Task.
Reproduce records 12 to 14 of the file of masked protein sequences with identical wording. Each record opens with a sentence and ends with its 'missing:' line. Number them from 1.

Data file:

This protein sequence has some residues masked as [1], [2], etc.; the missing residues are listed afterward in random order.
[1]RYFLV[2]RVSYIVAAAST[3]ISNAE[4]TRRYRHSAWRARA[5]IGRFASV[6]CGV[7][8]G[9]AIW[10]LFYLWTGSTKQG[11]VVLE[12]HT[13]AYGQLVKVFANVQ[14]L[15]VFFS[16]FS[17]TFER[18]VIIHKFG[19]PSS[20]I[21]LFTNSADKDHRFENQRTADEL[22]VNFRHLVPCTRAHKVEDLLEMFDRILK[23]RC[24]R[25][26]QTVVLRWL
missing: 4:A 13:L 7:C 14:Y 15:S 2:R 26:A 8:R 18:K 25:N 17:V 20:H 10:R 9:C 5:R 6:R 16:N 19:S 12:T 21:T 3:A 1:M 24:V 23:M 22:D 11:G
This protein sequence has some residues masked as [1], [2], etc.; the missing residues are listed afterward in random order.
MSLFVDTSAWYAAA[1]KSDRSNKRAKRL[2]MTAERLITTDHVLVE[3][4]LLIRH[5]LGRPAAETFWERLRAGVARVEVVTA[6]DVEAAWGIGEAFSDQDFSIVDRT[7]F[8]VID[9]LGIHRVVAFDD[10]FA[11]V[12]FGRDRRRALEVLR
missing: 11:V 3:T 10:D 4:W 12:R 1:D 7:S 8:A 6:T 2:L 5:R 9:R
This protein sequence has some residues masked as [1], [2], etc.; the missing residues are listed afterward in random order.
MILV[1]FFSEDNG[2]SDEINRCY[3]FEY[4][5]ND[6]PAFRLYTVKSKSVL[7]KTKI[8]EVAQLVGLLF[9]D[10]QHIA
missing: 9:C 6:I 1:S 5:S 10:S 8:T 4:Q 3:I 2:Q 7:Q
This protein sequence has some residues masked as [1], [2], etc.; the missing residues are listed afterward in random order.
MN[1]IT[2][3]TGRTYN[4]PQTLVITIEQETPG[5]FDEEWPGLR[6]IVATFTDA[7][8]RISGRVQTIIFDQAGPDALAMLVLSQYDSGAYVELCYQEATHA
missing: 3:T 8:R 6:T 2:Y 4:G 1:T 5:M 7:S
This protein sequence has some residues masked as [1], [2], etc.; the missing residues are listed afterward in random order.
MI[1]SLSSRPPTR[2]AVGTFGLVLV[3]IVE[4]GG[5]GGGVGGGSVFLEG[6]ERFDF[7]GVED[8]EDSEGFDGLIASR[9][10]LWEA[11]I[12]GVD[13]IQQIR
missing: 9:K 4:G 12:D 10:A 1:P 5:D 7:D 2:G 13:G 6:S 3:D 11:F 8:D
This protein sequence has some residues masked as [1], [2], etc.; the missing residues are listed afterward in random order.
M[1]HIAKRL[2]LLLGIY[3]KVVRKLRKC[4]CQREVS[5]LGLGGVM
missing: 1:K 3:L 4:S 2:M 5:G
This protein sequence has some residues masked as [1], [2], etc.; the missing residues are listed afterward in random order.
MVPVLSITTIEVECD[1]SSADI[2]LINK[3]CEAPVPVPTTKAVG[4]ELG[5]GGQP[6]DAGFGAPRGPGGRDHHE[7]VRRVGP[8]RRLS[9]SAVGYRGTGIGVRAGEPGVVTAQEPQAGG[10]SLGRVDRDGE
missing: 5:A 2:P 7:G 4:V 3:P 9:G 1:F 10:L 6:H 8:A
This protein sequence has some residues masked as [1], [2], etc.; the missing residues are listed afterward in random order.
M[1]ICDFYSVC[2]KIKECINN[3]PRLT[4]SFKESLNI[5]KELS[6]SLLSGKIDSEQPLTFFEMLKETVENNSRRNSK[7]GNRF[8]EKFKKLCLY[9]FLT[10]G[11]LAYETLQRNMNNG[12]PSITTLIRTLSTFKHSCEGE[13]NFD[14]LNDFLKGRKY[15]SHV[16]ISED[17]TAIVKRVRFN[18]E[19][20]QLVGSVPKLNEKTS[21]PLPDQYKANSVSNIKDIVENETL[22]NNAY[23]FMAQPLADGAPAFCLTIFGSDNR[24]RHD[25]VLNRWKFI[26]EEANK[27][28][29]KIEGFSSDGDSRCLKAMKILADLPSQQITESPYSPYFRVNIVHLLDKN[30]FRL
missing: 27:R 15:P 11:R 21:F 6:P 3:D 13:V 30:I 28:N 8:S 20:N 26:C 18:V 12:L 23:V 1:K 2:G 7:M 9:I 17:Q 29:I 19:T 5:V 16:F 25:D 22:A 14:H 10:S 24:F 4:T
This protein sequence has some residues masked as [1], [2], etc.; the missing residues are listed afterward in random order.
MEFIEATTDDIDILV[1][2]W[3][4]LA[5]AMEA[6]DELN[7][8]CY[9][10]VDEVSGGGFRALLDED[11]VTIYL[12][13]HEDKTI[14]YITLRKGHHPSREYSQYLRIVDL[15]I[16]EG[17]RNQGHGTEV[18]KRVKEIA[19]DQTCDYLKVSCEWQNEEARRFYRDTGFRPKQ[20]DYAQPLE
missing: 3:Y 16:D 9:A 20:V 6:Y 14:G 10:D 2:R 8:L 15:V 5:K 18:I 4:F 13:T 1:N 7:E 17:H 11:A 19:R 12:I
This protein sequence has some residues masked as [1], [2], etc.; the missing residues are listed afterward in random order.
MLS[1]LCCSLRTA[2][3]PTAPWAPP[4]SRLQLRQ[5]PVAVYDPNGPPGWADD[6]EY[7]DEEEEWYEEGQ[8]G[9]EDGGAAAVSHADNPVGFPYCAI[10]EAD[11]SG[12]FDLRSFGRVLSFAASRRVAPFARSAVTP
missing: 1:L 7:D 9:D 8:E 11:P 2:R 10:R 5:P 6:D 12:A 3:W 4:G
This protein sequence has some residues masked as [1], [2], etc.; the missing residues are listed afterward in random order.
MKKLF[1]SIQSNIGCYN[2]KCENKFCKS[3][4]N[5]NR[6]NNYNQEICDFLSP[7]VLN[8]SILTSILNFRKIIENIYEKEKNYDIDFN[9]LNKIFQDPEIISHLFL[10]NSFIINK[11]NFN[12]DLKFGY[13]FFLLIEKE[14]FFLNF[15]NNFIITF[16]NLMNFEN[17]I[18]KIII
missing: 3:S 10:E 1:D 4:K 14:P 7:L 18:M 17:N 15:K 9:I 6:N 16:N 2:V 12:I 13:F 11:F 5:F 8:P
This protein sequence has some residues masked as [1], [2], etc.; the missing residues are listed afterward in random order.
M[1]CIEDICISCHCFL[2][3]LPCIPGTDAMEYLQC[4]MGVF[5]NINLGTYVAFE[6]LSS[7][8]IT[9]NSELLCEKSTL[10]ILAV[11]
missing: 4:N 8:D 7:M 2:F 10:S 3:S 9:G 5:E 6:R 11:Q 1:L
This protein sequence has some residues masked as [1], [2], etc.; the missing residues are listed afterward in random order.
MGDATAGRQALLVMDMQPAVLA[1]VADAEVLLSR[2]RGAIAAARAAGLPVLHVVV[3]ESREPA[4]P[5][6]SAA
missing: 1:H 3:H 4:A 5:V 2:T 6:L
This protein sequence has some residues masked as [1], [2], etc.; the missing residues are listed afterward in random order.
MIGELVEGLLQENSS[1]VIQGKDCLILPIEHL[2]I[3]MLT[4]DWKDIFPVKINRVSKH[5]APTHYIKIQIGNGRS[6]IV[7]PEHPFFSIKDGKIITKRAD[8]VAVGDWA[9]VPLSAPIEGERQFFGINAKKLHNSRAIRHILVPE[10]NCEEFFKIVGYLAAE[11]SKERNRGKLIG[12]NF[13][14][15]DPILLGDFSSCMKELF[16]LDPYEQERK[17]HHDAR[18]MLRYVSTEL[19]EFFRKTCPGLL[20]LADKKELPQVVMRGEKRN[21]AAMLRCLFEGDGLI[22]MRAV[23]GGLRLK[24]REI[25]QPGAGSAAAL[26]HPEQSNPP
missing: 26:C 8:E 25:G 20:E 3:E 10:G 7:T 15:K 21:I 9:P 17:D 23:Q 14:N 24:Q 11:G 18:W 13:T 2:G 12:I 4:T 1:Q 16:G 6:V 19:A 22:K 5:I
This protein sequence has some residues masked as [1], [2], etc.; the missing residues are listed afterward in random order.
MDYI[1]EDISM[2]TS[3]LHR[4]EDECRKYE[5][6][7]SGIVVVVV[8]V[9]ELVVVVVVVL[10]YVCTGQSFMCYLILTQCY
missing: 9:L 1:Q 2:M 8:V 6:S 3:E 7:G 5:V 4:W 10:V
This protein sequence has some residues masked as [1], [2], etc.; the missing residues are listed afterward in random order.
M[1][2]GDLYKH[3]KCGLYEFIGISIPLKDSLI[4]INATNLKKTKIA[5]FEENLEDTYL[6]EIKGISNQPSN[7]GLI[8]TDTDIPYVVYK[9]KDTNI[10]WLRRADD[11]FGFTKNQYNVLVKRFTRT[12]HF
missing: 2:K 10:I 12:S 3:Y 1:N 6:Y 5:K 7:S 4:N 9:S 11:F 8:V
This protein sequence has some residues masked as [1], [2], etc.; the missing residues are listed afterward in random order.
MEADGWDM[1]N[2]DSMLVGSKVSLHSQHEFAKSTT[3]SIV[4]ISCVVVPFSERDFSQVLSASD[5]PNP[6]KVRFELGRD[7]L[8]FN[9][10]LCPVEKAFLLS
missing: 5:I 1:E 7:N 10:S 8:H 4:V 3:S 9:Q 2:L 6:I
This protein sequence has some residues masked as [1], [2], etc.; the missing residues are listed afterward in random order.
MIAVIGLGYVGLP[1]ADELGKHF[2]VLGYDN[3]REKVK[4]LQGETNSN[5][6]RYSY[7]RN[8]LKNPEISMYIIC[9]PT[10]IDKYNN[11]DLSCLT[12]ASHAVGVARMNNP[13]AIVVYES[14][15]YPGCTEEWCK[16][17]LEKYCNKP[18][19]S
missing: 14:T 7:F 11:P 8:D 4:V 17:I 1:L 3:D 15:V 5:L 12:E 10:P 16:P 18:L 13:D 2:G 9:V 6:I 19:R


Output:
This protein sequence has some residues masked as [1], [2], etc.; the missing residues are listed afterward in random order.
M[1]CIEDICISCHCFL[2][3]LPCIPGTDAMEYLQC[4]MGVF[5]NINLGTYVAFE[6]LSS[7][8]IT[9]NSELLCEKSTL[10]ILAV[11]
missing: 4:N 8:D 7:M 2:F 10:S 3:S 9:G 5:E 6:R 11:Q 1:L
This protein sequence has some residues masked as [1], [2], etc.; the missing residues are listed afterward in random order.
MGDATAGRQALLVMDMQPAVLA[1]VADAEVLLSR[2]RGAIAAARAAGLPVLHVVV[3]ESREPA[4]P[5][6]SAA
missing: 1:H 3:H 4:A 5:V 2:T 6:L
This protein sequence has some residues masked as [1], [2], etc.; the missing residues are listed afterward in random order.
MIGELVEGLLQENSS[1]VIQGKDCLILPIEHL[2]I[3]MLT[4]DWKDIFPVKINRVSKH[5]APTHYIKIQIGNGRS[6]IV[7]PEHPFFSIKDGKIITKRAD[8]VAVGDWA[9]VPLSAPIEGERQFFGINAKKLHNSRAIRHILVPE[10]NCEEFFKIVGYLAAE[11]SKERNRGKLIG[12]NF[13][14][15]DPILLGDFSSCMKELF[16]LDPYEQERK[17]HHDAR[18]MLRYVSTEL[19]EFFRKTCPGLL[20]LADKKELPQVVMRGEKRN[21]AAMLRCLFEGDGLI[22]MRAV[23]GGLRLK[24]REI[25]QPGAGSAAAL[26]HPEQSNPP
missing: 26:C 8:E 25:G 20:E 3:E 10:G 7:T 15:K 21:I 9:P 17:D 23:Q 14:N 24:Q 11:G 18:W 13:T 2:G 12:I 4:T 1:Q 16:G 6:V 19:A 22:K 5:I